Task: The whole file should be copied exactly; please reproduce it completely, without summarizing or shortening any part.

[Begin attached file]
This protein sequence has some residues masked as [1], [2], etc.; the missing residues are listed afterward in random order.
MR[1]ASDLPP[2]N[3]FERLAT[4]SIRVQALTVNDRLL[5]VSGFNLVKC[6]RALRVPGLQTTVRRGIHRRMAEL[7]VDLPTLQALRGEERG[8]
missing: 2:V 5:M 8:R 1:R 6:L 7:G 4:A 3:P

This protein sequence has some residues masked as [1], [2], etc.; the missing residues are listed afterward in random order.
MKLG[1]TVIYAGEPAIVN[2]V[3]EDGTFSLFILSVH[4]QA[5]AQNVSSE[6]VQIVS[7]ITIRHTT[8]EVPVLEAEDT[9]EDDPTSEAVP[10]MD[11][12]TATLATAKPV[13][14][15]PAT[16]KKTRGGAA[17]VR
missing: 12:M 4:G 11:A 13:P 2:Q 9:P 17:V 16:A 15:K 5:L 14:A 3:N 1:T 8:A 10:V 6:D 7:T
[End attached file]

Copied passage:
This protein sequence has some residues masked as [1], [2], etc.; the missing residues are listed afterward in random order.
MR[1]ASDLPP[2]N[3]FERLAT[4]SIRVQALTVNDRLL[5]VSGFNLVKC[6]RALRVPGLQTTVRRGIHRRMAEL[7]VDLPTLQALRGEERG[8]
missing: 2:V 5:M 8:R 1:R 6:L 7:G 4:A 3:P

This protein sequence has some residues masked as [1], [2], etc.; the missing residues are listed afterward in random order.
MKLG[1]TVIYAGEPAIVN[2]V[3]EDGTFSLFILSVH[4]QA[5]AQNVSSE[6]VQIVS[7]ITIRHTT[8]EVPVLEAEDT[9]EDDPTSEAVP[10]MD[11][12]TATLATAKPV[13][14][15]PAT[16]KKTRGGAA[17]VR
missing: 12:M 4:G 11:A 13:P 2:Q 9:P 17:V 16:A 15:K 5:L 14:A 3:N 1:T 8:A 10:V 6:D 7:T